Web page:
Responsibility of Scientists

Being a scientist is a difficult task, especially today. For a time it seemed that scientists could be simply scientists, investigating the marvels of the natural world with scarcely a thought for the results of this investigation, trusting to the "innate goodness" of human nature to put the results to a humanitarian and productive use. There was a kind of Pollyannish optimism that the problems of the human race could be rather immediately solved by the application of scientific research and technology, and that once a few of the more serious materialistic needs of the human race could be removed, this same "innate goodness" would express itself in appropriating the results of science for the good of all mankind. It is difficult to see how anyone can retain this misguided optimism today. It has become abundantly clear that every advance with potentiality for good has a potentiality for evil that is proportional to that for good. It has also become clear that while men of good will are attempting to harness the potentiality for good, others are more busily proceeding to harness the potentiality for evil,4 The scientists, the producer of the potentiality, can no longer sit back and let the non-scientist make all the decisions about the uses of it. Scientists resist becoming politicians and activists; but do we today have any real choice?

But it must be noted that the responsibility of the scientist goes beyond even the continuous effort to
preserve the beneficial use of his work. For there are an increasing number of cases in which the bestintentioned applications of scientific research have nevertheless resulted in severe problems for the human race. Such applications fall in the area of scientifically-induced changes in the environmental conditions to alleviate need and suffering, which in themselves become threats to human welfare. Success in reducing the death rate and in prolonging the lives of the elderly produces problems of overpopulation that can be met only by complementary success in birth control and re-utilization of the elderly in meaningful capacities. Success in providing jobs and conveniences through industrialization produces smog and water pollution that can be met only by strict controls and the constant search for solutions. Emphasis on the value of the human being as opposed to the value of the "things" of the natural world (forests, mountains, rivers, canyons etc.), as discussed earlier in this meeting5-an emphasis strengthened by some of the strains of the Christian perspective-has led to serious interference with ecology and a loss of both practical and aesthetic benefits. In all of these areas the Christian man of science is called to exercise his it's conciliative and redemptive function as an ambassador for Christ.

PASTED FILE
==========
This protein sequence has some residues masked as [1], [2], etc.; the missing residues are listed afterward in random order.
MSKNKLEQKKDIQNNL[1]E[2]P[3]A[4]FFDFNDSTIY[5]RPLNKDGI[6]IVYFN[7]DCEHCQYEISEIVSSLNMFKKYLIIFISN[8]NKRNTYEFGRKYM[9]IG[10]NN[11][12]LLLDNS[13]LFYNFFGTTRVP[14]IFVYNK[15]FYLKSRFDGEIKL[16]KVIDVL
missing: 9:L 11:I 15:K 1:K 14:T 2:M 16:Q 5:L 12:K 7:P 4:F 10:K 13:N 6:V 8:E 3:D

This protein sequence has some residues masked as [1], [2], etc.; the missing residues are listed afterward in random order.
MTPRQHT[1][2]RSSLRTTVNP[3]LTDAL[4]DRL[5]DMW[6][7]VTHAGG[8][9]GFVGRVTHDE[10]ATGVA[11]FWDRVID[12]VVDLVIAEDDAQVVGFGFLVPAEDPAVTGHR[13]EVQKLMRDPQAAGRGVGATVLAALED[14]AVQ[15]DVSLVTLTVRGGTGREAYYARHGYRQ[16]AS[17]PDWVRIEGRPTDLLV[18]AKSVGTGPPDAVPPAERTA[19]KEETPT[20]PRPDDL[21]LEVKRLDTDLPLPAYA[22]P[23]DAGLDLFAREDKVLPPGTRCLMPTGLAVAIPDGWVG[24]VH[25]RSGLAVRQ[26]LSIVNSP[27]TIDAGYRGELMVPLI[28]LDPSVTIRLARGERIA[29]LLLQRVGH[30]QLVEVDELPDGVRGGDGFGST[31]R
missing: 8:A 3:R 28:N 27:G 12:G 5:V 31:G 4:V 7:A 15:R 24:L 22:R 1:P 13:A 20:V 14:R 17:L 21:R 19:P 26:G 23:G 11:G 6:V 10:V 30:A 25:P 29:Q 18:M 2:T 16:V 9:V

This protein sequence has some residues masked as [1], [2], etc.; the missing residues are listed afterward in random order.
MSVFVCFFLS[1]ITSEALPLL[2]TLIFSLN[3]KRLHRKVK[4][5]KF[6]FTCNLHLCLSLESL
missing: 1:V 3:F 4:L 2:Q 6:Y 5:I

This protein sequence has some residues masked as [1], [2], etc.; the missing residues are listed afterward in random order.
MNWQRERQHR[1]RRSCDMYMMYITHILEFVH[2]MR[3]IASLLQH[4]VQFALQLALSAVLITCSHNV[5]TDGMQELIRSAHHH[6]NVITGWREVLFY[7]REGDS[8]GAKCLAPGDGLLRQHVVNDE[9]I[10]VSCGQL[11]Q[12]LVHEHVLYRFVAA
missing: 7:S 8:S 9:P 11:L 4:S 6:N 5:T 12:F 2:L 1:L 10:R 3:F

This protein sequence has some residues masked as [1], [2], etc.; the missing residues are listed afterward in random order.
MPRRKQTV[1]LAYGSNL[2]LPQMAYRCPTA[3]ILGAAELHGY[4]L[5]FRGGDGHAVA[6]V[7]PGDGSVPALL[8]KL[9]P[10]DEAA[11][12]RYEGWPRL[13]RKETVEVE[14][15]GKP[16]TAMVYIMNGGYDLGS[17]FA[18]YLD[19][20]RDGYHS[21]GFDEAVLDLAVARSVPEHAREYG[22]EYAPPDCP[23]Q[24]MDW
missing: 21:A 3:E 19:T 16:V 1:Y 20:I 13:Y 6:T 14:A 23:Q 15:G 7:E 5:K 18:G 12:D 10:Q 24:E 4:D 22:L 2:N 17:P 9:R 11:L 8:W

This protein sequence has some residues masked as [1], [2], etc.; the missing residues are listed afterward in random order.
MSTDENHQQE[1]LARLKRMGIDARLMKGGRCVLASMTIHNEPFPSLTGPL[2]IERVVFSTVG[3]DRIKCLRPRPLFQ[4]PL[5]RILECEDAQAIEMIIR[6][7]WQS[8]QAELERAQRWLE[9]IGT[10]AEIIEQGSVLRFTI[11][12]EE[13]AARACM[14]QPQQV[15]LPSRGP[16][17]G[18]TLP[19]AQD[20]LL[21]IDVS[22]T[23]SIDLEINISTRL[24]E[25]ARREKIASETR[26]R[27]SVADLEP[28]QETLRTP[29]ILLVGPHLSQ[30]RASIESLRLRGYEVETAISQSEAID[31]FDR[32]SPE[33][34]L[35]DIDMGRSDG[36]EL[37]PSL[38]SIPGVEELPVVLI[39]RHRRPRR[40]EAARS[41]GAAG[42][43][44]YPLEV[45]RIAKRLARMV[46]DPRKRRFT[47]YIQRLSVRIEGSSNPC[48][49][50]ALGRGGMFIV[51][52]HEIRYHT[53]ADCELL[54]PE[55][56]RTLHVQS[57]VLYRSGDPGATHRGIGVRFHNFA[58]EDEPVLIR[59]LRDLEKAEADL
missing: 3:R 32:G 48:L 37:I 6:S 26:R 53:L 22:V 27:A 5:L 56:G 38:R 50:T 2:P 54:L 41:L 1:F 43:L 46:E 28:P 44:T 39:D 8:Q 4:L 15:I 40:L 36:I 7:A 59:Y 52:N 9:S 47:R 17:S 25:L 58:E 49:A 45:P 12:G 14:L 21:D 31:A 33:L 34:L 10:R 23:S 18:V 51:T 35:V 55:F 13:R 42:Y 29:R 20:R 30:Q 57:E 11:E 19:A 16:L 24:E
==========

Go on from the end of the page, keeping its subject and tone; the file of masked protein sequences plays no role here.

Science in the Service of Evangelization

The presentation of the Gospel of Jesus Christ to the unregenerate man is at once both an extremely simple and an extremely complex responsibility. It is simple in that the message is one that anyone can understand and appropriate for himself with the uncluttered faith of childhood. It is at the same time complex because the message must be brought to those in need, it must be brought in a fashion and snider conditions in which its true meaning is clearly discernible, it must triumph in spite of the caricatures of it that exist in most minds today, and it must overcome all the abuses and misuses to which men have subjected it in the past. Because of his position as a member of both the Christian and the scientific community, the Christian man of science has a unique responsibility.

The Christian scientist is called to serve the Christian community particularly by participation in education and in propagation. Through education he has the job of making sure that the Christian community has an accurate understanding of the limitations and of the potentialities of science. There are as many caricatures of science in the Christian community as there are of Christianity in the scientific community. He is responsible for budding an understanding of the differences between pseudo-science, science, and scientism. The ability must be developed to discriminate both against pseudo-science, the attempt to use scientific form without scientific integrity to defend Christian ideas, and against scientism, guilty of the same error in attempting to discredit Christian ideas. He has the opportunity of using the scientific perspective on the relationship between objective reality and natural law to combat the prevalent tendency to subjectivize and relativize all experience and values today.

The Christian man of science is also called upon to he the possessor of "beautiful feet" (Isaiah 52:7; Romans 10:14-17) as he assists in the propagation of the Gospel: The Church still lags far behind in its utilization of modern means of communication for bringing the Gospel to that vast majority who will never (humanly speaking) he found inside church walls. Missionaries at home and abroad have constant need for help from scientifically knowledgeable people for the solution of daily problems. Fortunately there are such organized efforts as VITA (Volunteers for International Technical Assistance, Inc., College Campus, Schenectady, New York 12308) and MARC (Missions Advanced Research and Communication Center, 919 W. Huntington Drive, Monrovia, California 91010) which serve as focal points for Christian service in these areas. Members of the ASA are called upon as individuals and as a corporate body to support and to become involved in activities in which the knowledge of science is put to work to present and interpret the Gospel to men in need of both physical and spiritual salvation.